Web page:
async def print_page():
    page = await get_page_async('some_page')
    print(page)

When we hit the above statement, the get_page_async function would do a non-blocking fetch of 'some_page' and yield control, which would in turn mean that our print_page function would yield control to the event loop and the event loop could continue doing something else till we get a response back.

Let’s start by changing our threaded code to this syntax. We’ll use the asyncio library the Python itself provides for the event loop and use the aiohttp package for doing asynchronous http requests.

We’ll create a function called main (defined later) which would be the entry point of our asynchronous code. We’ll then create an event loop and a “future object”. This future object is an abstraction over an asynchronous function which stores some more attributes such as its current state (just like promises). We will then tell our event loop to keep running until this future completes.

loop = asyncio.get_event_loop()
future = asyncio.ensure_future(main())
loop.run_until_complete(future)

Now in our main function, we’ll create another list of future tasks, each one responsible for downloading a different image from the Imgur album. We do this because each download would lead to a network call, and for each network call we can yield control to another piece of code. After creating a list of tasks, we can wait for the whole list to complete by calling asyncio.gather. This is how its done:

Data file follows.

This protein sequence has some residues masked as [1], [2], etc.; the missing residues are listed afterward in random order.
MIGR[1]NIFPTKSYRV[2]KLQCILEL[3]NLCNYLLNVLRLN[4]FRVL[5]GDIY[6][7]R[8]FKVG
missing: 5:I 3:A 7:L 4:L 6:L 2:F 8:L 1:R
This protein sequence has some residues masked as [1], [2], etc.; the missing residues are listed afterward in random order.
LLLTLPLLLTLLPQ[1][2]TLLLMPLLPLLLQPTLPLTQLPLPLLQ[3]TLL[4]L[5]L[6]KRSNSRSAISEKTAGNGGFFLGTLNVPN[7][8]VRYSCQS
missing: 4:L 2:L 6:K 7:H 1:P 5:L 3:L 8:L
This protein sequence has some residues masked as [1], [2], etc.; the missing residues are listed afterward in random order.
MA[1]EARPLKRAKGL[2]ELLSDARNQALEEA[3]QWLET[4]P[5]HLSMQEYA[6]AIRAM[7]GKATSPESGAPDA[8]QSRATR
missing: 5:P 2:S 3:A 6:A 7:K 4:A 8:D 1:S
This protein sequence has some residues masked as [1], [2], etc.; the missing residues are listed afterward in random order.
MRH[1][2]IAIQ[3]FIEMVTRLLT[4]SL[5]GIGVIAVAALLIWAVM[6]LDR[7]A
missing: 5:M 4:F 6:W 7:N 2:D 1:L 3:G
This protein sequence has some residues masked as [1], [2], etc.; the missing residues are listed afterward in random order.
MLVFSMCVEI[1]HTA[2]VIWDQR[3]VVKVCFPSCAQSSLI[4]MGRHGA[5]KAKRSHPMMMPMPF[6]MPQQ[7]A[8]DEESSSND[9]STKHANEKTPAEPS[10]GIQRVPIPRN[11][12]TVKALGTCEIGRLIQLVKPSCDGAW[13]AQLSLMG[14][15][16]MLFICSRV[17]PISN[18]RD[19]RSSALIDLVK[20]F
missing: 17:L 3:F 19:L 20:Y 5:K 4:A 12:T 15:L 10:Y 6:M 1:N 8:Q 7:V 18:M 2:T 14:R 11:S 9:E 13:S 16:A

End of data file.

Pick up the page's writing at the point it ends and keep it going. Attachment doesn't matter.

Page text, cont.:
async def main():
    tasks = []
    async with aiohttp.ClientSession() as session:
        for img in img_lst:
            task = asyncio.ensure_future(download_img(img, session))
            tasks.append(task)

    await asyncio.gather(*tasks)

And the last function we need to modify is the download_img function which was currently using threads. We just replace the requests.get call with await session.get and change the synchronous save to disk operation to asynchronous:

i = 1
async def download_img(img, session):
    global i, bar

    # get the file extension
    file_ext = get_extension(img.link)
    # create unique name by combining file id with its extension
    file_name = img.id + file_ext

    resp = await session.get(img.link)
    with open(file_name, 'wb') as f:
        async for chunk in resp.content.iter_chunked(1024):
            f.write(chunk)

    bar.update(i)
    i += 1

One thing you’ll notice is that we no longer require the lock before updating the value of i. This is because as I said earlier, only one piece of code is running at a time, so there can never be any race conditions.

The asynchronous version of our previously implemented threaded code should be slightly faster due to no overheads of either locks or threads.

Here’s the entire code:

Some very good sources for more info:

  1. Get to grips with asyncio in Python 3 — Robert Smallshire
  2. aiohttp docs

Kartik Anand